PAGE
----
So what does it all mean for the Sharks? Perhaps most importantly, trading Boedker's contract, who was just seeming to find his place in the lineup down the stretch this season after signing a four-year deal with the team two summers ago, clears an additional $4 million in salary cap space over the next two seasons (and $6 million in total salary).  With the cap set to rise to between $78 million and $82 million, San Jose would (as of now) have between $14.5 million and $18.5 million in cap space, and that's before considering the possibility that the team buys out Paul Martin's contract. 

Even if no other moves are made, the Sharks are in position to make a splash in free agency. According to The Sporting News' Evan Sporer, their maneuvering is designed to chase not one, but two of the biggest free-agent fish this summer.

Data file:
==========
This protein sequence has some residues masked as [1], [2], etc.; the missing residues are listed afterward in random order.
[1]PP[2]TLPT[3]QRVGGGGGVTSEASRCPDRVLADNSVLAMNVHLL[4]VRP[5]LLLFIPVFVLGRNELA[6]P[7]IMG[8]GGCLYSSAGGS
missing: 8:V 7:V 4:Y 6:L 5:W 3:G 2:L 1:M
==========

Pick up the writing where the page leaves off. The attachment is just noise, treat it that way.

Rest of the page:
In his statement announcing the trades, Wilson said the deals "free up a substantial amount of cap space for internal and external player options in the coming months," and re-stocked on draft picks. It was a tidy bit of trading, as San Jose improved upon each of the selections it traded away, and now has seven picks in this year's draft after entering the day with just five. 

He also said that the deal opens a spot for the young forwards in the organization to challenge for ice time. Wilson specifically mentioned Kevin Labanc (who actually averaged more ice time than Boedker this season), playoff hero Marcus Sorensen, newly-signed European free agents Antti Suomela and Vincent Praplan, as well as rookies Dylan Gambrell and Max Letunov.